# How is this equation read?

I want to understand this paper on brain tumour segmentation.

I'm guessing $q_i(t_i)$ represents the likelihood of tumour on voxel i.Is q usually used to represent likelihoods?

What does the equal sign with the triangle mean?

I understand what each term on the conditional probability represents, but I don't get why it's called proportional to the product of the summation. I'm looking for a reading reference here.

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The equal sign with triangle usually means "is defined as". –  mark999 Sep 14 '12 at 7:00
The equation might be erroneously including a summation sign. If the observation is $y$, then the likelihood of $p(y|t_i, k_i)$, the joint probability is the likelihood times the prior probability $p(t_i,k_i)$. Thus, $p(y) = \sum_j p(y|t_j, k_j)p(t_j,k_j)$ is the probability of the observation and is the sum above. The posterior probability is $$p(t_i|y) = \frac{p(y|t_i, k_i)p(t_i,k_i)}{p(y)}$$ and is thus proportional (with proportionality factor $[p(y)^{-1}$) to the joint probability $p(y|t_i,k_i)p(t_i,k_i)$. It is not proportional to, but rather inversely proportional to the sum $p(y)$. –  Dilip Sarwate Sep 14 '12 at 13:21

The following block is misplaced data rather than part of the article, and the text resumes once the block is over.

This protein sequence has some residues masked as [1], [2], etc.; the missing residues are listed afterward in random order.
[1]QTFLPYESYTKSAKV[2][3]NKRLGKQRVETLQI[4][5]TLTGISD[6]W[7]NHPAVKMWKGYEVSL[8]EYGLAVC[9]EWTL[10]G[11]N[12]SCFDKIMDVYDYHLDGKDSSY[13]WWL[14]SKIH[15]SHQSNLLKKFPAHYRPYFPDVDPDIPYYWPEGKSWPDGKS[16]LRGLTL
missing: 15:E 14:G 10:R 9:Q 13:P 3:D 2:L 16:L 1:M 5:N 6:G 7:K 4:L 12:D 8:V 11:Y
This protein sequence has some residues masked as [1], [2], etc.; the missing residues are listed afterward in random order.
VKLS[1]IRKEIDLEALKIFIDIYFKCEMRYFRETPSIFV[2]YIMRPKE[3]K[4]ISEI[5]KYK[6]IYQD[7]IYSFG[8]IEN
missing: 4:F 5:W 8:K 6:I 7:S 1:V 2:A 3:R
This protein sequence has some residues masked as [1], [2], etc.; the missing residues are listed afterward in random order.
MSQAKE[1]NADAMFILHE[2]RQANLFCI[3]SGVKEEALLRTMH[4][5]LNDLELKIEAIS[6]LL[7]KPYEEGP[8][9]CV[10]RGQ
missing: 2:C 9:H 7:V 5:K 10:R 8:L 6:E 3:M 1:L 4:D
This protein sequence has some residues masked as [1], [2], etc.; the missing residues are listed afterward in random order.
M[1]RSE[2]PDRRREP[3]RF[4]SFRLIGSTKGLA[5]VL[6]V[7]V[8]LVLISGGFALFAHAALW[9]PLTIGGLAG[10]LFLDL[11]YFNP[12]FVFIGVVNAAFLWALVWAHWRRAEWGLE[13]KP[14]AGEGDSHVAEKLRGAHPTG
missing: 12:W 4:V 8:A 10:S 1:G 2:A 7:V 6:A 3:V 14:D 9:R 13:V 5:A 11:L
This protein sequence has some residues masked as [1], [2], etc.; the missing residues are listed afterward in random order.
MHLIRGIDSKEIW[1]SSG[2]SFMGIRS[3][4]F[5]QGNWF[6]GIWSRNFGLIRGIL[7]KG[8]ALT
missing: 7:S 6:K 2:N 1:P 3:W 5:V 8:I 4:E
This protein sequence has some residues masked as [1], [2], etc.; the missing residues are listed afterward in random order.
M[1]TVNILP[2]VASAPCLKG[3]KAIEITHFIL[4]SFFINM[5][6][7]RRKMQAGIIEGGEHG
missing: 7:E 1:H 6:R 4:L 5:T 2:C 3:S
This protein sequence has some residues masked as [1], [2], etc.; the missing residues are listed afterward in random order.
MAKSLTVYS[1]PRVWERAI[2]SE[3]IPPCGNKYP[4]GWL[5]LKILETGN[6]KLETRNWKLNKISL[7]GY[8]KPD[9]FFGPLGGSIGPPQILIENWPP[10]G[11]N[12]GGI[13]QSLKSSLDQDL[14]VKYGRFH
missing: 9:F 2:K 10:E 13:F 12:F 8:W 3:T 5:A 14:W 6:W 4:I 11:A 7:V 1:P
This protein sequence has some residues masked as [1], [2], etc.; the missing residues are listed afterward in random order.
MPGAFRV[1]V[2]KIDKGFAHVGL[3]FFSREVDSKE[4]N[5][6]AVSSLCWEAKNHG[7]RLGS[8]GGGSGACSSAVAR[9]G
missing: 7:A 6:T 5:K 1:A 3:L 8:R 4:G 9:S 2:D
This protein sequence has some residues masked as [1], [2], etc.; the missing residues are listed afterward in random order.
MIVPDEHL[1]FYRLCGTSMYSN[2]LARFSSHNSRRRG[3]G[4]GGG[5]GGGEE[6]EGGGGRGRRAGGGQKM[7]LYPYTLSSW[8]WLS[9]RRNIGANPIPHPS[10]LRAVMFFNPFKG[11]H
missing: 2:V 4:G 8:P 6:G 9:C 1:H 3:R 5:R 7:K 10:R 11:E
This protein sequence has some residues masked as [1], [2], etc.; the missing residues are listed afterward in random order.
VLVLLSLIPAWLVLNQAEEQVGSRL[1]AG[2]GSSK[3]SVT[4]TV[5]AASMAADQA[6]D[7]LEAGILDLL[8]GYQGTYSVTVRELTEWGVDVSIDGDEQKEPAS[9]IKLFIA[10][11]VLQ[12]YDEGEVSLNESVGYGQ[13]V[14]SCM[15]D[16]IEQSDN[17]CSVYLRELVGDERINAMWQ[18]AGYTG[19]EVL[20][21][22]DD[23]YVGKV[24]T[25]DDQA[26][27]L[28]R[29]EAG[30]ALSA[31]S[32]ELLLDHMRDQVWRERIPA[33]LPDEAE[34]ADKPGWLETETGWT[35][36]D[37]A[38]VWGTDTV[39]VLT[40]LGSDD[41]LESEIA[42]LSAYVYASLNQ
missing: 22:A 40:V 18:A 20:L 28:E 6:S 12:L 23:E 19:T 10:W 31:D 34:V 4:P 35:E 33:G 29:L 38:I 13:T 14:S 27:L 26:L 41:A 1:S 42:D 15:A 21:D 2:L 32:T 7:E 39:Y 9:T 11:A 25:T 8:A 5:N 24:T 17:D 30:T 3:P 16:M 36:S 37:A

I think the use of q for the function is the authors choice and not anything standard. I agree with mark999 about the triangle over the equal sign. From reviewing the article I see that the function p on the left side of the proportionality sign is a component of the posterior distribution for the t$_i$s and the proportionality piece is just the well-known relation dues to Bayes theorem, that the posterior distribution is proportion to the prior times the likelihood and in this case both sides are decomposible into products for the i$_t$$_h$ t.